8. Larry says:

    Here is an article that talks about what has happened to downtime and the fact that our creativity is being drastically compromised by the technological advances we find ourselves with today.

    http://the99percent.com/articles/6947/What-Happened-to-Downtime-The-Extinction-of-Deep-Thinking-Sacred-Space

    • George Balle says:

      “I tweet therefore I am”… It is a choice. We can stay connected or disconnect. If the world is counting on me to save it by responding to an email or text with in moments, or even hours, then you are all in trouble. I now don’t take my lap top on business trips so I will not sucked in. I take a book and a camera. For those of us who do something other than an creative endeavor for a living we need to schedule time to decompress and focus – the modern day tune out and turn on. Unfortunately SWA just made it harder by offering WiFi on their major business lanes…. With all the standard distractions of life compounded by the bombardment of instantaneous communication and information the ridicules notion of scheduling creativity is becoming a reality.

    • Larry says:

      George. I’m in complete agreement. Unless there is a need for the laptop specifically it no longer makes the trip. A notebook, a camera, several rolls of film, the phones and a book (hardcover) make the bag lighter and me more efficient. If an email needs a lengthy response a phone call is made.

      On the planes, to avoid the people that think they are the most important people in the world by shouting their conversations in order for the entire plane to hear, I have noise canceling head phones to somewhat drown them out. At some point I expect that the making of calls will be allowed in flight. I dread that day immensely.

  9. Michael Erb says:

    I get excited just reading what you have written. Within your words are emotions. Those emotions are real for people who desire to create. Perhaps that is why I can feel them spilling over. Or perhaps it is because I felt them once before. Regardless, I wish you the most creativity (I had to say something other than best) and look forward to more.
    Is the reading list Sean mentioned in the community forum?

    • Smogranch says:

      Ah, the reading list…nope, don’t think so. On Being a Photographer is one book. The Education of a Photographer is another. The last book, Words Without Pictures, which I THINK is by Charlotte Cotton, published by Aperture I believe but don’t hold me to that.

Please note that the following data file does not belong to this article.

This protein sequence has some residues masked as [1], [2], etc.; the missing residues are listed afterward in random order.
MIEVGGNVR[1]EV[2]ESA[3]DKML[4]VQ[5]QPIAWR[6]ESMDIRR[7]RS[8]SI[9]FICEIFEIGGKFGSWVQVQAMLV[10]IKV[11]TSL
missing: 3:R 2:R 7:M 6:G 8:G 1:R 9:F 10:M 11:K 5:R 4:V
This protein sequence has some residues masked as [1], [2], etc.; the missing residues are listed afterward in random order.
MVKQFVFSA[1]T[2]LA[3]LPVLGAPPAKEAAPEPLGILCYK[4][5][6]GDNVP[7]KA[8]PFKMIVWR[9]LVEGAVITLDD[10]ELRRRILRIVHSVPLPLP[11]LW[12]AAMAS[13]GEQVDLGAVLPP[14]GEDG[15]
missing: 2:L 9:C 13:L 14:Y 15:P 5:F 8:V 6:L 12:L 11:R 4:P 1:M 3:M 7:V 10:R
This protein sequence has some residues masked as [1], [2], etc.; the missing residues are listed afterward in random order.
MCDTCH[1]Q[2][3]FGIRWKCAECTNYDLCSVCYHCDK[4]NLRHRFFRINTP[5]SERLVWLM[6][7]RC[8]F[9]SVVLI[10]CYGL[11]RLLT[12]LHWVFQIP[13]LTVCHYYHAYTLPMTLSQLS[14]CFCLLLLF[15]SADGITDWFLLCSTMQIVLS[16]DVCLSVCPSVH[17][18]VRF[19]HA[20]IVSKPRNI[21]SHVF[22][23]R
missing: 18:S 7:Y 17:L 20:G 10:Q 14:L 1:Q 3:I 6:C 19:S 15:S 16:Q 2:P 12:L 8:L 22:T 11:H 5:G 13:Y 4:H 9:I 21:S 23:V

I’m glad you find the site exiting, motivating, etc, that is all I could ever ask for.

  10. Brendan says:

    So true- time is the main and best ingredient in so much of what we do. Many thanks for your blog Daniel, please continue doing the right things: it has helped me get my general thoughts in order and inspire me to change direction and take a leap of faith this year, and try to become a photographer, not just a keen amateur.

  11. Paul Gero says:

    Keep sharing…you’ve got a ton to offer…

  12. Wayne Olson says:

    Glad to hear it and am looking forward to where the new path leads. As others have said, you have much to offer and, even though you might describe it as simply just trying to find your way, I hope you continue to think out loud, so to speak, as you do it.

  13. Enjoy the ride Dan. The journey is always great when the destination is not completely known nor resolved.

    Thought I’d add a couple of books to the reading list that I encourage students to read:

    1. Why People Photograph by Robert Adams
    2. Beauty in Photography by Robert Adams

    In addition to being an exceptional photographer, he has provided an eloquent and thoughtful voice to photography and how we may want to consider the medium.

    3. The Pleasures of Good Photographs by Gerry Badger

    Terrific collection of essays about what the title infers. A critic who truly enjoys looking at pictures.

    • Smogranch says:

      Holy Crap, Paul T checking in. You are the man in my mind.

      I’ve read one of the books you mentioned, but years ago, and frankly I don’t remember it. But, it was during a time in my life when getting a tan and attending every single party within a hundred mile radius was #1 on the list.

      Thanks for reading and adding to the site.